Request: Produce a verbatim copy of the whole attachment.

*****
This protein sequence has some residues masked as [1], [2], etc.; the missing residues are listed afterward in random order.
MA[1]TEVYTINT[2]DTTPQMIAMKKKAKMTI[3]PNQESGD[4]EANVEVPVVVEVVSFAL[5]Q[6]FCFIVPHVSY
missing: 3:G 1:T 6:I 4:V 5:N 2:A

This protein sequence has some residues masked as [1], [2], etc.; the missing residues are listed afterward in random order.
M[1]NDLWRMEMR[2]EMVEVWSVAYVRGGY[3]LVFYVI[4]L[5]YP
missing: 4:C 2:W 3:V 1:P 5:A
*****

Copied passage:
This protein sequence has some residues masked as [1], [2], etc.; the missing residues are listed afterward in random order.
MA[1]TEVYTINT[2]DTTPQMIAMKKKAKMTI[3]PNQESGD[4]EANVEVPVVVEVVSFAL[5]Q[6]FCFIVPHVSY
missing: 3:G 1:T 6:I 4:V 5:N 2:A

This protein sequence has some residues masked as [1], [2], etc.; the missing residues are listed afterward in random order.
M[1]NDLWRMEMR[2]EMVEVWSVAYVRGGY[3]LVFYVI[4]L[5]YP
missing: 4:C 2:W 3:V 1:P 5:A